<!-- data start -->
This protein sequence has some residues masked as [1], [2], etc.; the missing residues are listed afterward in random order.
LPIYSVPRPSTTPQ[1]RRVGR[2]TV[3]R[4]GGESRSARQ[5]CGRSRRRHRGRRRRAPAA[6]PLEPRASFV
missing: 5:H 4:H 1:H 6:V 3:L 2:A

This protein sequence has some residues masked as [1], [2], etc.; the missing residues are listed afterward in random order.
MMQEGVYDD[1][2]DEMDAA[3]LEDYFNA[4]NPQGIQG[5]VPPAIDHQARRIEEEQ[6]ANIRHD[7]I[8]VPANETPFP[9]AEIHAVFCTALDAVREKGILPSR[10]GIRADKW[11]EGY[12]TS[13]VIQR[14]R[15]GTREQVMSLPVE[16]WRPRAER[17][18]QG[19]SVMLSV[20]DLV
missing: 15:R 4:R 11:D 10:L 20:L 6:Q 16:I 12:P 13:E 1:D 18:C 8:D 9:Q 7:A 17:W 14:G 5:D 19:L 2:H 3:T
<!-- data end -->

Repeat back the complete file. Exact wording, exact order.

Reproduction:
This protein sequence has some residues masked as [1], [2], etc.; the missing residues are listed afterward in random order.
LPIYSVPRPSTTPQ[1]RRVGR[2]TV[3]R[4]GGESRSARQ[5]CGRSRRRHRGRRRRAPAA[6]PLEPRASFV
missing: 5:H 4:H 1:H 6:V 3:L 2:A

This protein sequence has some residues masked as [1], [2], etc.; the missing residues are listed afterward in random order.
MMQEGVYDD[1][2]DEMDAA[3]LEDYFNA[4]NPQGIQG[5]VPPAIDHQARRIEEEQ[6]ANIRHD[7]I[8]VPANETPFP[9]AEIHAVFCTALDAVREKGILPSR[10]GIRADKW[11]EGY[12]TS[13]VIQR[14]R[15]GTREQVMSLPVE[16]WRPRAER[17][18]QG[19]SVMLSV[20]DLV
missing: 15:R 4:R 11:D 10:L 20:L 6:Q 16:I 12:P 13:E 1:D 18:C 8:D 9:Q 7:A 17:W 14:G 5:D 19:L 2:H 3:T